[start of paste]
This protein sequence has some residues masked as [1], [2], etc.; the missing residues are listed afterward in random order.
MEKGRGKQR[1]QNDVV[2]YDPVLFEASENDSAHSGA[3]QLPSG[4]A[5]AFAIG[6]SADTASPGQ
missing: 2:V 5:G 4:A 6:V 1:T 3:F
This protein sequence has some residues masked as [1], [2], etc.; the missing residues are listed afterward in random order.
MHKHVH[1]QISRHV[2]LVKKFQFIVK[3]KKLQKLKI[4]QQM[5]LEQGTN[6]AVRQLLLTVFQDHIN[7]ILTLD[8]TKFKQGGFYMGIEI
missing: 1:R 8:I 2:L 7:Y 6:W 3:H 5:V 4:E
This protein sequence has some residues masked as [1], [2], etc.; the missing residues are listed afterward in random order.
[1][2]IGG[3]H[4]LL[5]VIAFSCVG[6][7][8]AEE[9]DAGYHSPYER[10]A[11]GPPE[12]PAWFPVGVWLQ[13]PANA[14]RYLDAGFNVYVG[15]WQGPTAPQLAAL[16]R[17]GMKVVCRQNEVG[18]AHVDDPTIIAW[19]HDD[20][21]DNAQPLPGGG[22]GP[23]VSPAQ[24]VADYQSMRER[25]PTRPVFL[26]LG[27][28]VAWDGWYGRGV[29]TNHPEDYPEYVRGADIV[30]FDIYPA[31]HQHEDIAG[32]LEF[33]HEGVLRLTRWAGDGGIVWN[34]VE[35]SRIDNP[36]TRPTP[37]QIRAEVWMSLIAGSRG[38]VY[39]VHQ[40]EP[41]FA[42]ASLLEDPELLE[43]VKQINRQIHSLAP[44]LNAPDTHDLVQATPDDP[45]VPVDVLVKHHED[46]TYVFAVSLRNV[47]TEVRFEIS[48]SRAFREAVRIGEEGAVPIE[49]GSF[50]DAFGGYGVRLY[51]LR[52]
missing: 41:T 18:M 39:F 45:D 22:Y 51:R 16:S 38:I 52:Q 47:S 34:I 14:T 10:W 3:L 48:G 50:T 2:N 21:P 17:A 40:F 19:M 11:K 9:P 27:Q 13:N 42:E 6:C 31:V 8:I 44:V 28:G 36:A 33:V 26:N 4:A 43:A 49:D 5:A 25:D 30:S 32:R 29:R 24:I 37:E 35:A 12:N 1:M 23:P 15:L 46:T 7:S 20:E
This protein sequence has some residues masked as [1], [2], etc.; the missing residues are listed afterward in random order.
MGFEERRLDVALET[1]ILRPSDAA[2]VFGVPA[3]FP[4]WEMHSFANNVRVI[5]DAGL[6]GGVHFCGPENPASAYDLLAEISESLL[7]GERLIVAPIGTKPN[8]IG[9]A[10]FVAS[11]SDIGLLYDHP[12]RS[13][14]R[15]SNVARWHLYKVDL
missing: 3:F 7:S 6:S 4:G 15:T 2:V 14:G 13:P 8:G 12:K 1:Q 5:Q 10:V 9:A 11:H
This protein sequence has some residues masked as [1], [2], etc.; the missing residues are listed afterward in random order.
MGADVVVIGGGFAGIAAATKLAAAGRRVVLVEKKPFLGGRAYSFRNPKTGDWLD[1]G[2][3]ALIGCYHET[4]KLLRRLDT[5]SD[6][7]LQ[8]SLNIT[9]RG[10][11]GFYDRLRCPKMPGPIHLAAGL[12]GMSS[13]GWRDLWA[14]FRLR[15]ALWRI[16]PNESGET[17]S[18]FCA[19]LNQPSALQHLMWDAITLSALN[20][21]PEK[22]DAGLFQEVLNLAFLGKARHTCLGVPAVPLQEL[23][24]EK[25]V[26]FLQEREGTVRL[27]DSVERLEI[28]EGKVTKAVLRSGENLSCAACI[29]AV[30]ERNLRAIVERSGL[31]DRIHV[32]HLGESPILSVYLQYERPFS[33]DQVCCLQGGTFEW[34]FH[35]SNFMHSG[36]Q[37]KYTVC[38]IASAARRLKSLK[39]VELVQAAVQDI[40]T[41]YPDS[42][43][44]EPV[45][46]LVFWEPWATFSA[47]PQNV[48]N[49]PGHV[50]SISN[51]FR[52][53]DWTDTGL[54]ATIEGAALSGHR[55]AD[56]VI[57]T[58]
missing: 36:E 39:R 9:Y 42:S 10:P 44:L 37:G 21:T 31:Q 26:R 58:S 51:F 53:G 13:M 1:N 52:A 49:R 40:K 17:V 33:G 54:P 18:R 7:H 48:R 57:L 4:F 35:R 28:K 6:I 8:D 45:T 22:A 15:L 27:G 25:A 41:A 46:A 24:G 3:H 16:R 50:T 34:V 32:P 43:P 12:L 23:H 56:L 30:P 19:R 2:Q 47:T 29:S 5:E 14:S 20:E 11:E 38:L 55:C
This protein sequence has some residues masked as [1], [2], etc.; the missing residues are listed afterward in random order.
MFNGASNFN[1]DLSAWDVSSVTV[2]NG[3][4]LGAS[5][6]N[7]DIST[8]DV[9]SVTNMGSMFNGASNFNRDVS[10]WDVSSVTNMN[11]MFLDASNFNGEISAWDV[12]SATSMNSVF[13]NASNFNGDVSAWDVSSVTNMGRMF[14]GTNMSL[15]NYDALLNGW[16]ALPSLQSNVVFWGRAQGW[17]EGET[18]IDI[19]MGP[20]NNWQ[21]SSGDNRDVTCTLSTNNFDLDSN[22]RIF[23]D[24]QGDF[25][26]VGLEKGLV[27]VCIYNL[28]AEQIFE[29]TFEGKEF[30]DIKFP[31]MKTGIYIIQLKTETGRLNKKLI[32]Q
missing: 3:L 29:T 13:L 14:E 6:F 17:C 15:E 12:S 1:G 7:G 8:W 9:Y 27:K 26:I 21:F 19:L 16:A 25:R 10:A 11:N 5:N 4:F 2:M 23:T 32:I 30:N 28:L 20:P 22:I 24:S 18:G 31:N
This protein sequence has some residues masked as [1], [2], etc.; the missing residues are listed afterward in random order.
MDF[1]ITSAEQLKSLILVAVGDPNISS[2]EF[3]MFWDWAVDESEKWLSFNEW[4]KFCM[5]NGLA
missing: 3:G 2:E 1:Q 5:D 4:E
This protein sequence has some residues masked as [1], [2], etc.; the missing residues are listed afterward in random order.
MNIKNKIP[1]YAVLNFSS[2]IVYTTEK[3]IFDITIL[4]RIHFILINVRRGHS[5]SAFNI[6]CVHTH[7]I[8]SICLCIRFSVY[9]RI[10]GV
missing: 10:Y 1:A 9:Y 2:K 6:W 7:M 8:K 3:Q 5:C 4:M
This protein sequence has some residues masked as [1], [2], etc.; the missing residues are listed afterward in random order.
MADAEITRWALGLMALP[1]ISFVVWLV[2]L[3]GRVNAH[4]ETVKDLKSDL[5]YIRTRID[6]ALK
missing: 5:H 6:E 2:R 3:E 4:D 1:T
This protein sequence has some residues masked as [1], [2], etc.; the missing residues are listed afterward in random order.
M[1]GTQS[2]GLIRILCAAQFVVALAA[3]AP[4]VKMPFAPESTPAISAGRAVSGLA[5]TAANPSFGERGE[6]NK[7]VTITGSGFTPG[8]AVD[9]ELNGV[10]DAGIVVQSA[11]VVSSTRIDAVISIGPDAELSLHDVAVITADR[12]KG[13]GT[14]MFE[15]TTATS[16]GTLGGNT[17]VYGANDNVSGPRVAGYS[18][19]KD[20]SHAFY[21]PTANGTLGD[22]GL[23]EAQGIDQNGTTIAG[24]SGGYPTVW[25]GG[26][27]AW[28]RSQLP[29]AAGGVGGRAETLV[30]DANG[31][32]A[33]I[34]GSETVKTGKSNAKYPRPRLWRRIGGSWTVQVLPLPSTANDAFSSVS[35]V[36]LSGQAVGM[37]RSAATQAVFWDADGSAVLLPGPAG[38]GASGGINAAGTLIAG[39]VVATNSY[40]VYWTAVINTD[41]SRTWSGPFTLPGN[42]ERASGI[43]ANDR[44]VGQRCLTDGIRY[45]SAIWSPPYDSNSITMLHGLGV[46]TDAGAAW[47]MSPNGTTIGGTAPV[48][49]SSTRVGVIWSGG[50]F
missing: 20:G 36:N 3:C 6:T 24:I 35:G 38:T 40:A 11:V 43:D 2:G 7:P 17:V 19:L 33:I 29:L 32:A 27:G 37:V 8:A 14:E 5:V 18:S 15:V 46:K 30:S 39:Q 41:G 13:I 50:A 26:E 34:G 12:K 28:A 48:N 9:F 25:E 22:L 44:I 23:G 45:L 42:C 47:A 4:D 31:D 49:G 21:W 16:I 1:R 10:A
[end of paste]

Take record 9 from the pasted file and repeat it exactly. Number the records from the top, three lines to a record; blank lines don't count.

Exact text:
This protein sequence has some residues masked as [1], [2], etc.; the missing residues are listed afterward in random order.
MADAEITRWALGLMALP[1]ISFVVWLV[2]L[3]GRVNAH[4]ETVKDLKSDL[5]YIRTRID[6]ALK
missing: 5:H 6:E 2:R 3:E 4:D 1:T